Feb/March 2012 KCC opens public consultation period on Village Green application. The University submits its objection to the VGA.
March 2012 Navarro and Power make music track Concrete Lung (Big Yellow Taxi for Chaucer Fields) based on the well known Joni Mitchell song Big Yellow Taxi. Watch the video on Youtube.
June 2011 The University asks for consideration of Chaucer Fields planning application to be deferred, following massive opposition from the public and criticisms in the CCC Planning Officer’s Report.      
April/May 2011 SCF submits detailed objection document opposing the development.  Members of the public submit 466 written objections to the planning application, and more than 1000 people sign a petition against it.  SCF applies to Kent County Council to have the fields registered as a ‘Village Green’. Read Gazette article 5th May 2011.
December 2010 ‘Save Chaucer Fields’ group (SCF) formed by local residents to oppose the development.  The committee organises a ‘Have your say’ exhibition to hear the views of the public and gather support for the opposition campaign.  Other actions include a joint protest with students launching hot-air balloons on the fields.
November 2010 The University opens a public consultation on plans to develop the southern slopes.  The planned development would include 7 student accommodation blocks, a hotel and a conference centre. The buildings would be 3 to 5 storeys in height and cover an area equivalent to more than 6 football pitches.  500m metres of hedgerow would be destroyed. View the 2011 plans.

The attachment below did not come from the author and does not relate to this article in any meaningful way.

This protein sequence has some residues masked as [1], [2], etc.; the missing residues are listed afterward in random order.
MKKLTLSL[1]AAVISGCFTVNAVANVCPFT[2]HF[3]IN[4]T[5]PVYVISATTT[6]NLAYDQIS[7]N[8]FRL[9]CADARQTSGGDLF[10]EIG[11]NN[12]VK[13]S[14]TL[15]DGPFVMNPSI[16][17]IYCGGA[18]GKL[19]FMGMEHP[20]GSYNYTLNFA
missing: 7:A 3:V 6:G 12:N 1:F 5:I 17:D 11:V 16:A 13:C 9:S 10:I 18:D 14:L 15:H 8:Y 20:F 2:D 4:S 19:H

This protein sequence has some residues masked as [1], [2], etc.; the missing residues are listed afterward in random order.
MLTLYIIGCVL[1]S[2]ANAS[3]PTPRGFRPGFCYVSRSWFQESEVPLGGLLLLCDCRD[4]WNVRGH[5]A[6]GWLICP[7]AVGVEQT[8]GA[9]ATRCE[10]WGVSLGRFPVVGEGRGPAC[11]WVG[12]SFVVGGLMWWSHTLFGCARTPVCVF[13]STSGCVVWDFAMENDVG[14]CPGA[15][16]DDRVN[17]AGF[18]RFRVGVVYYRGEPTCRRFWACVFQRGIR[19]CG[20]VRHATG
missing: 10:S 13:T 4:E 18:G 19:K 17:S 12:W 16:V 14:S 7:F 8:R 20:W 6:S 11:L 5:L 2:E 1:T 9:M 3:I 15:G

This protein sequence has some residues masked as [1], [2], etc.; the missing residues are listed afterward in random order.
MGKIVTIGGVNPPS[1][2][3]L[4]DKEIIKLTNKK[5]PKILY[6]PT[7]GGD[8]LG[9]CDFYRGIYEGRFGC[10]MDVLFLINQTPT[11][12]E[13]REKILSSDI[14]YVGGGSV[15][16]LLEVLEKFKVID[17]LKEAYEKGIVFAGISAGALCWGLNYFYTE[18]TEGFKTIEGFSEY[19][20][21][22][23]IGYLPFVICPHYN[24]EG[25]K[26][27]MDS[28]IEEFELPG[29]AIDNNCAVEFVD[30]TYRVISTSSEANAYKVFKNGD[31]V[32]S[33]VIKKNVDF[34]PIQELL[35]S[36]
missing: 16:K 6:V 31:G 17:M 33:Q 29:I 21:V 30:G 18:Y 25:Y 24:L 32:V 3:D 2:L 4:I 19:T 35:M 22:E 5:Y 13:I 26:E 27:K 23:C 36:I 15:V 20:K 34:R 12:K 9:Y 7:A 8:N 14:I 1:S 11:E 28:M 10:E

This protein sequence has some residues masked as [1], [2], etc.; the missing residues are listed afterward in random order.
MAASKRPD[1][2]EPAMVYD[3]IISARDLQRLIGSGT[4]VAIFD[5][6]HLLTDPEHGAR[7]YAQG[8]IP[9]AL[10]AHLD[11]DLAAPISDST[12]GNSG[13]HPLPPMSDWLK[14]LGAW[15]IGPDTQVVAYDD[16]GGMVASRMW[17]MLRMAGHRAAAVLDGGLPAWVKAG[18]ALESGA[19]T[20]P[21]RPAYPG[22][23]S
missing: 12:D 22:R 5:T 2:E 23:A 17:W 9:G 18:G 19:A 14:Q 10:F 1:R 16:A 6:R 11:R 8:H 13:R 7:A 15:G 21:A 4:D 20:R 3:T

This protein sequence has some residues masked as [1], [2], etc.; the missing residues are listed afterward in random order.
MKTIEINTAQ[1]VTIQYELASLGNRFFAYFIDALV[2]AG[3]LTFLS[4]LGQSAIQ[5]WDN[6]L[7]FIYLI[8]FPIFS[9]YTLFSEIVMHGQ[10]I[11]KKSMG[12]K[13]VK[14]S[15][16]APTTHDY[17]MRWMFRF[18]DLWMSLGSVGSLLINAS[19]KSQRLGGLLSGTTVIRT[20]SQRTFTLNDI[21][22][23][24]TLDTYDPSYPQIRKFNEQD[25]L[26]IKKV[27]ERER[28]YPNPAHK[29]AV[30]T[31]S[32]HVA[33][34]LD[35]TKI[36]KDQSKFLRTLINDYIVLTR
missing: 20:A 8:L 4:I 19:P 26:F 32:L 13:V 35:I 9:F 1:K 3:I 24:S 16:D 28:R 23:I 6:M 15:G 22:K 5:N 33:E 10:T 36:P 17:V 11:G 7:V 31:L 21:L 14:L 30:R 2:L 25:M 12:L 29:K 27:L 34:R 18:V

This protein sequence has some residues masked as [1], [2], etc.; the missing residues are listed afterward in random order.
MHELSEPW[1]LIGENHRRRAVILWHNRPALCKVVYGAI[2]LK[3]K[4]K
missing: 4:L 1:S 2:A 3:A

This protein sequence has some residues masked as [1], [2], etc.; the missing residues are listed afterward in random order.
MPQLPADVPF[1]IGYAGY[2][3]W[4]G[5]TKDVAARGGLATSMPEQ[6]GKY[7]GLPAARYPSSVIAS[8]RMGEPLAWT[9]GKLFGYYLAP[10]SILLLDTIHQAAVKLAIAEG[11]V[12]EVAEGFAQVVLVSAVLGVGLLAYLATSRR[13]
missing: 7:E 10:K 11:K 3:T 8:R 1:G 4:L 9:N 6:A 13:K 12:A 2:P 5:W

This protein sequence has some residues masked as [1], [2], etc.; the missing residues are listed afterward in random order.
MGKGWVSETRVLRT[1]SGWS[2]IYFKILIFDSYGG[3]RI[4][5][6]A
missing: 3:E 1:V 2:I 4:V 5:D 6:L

2009  The University’s Estates strategy mentions the possibility of selling off land on the southern slopes for public residential housing.
2008   The University asks Canterbury City Council (CCC) to assess the potential of the southern slopes for housing development as part of the Council’s Strategic Housing Land Allocation Assessment.  The reference is SHLAA57. Read about SHLAAs.
2006 The University extends its Estate by 230 acres to approximately 575 acres. See the University of Kent Estates Map.                     
2006 Canterbury City Council’s Local Plan designates the Southern Slopes an ‘Area of High Landscape Value’.  View the map.
1992  Chaucer College, the Japanese college, opens after opposition is unsuccessful.
1989     Planning application submitted by the University to build a Japanese college on the southern slopes.  Local people object, and submit application for the field to be given ‘Village Green’ status.
1965 University of Kent at Canterbury opens. The southern slopes are retained as a valued green open space  separating the university from Canterbury to give the new university a special appeal in its rural setting.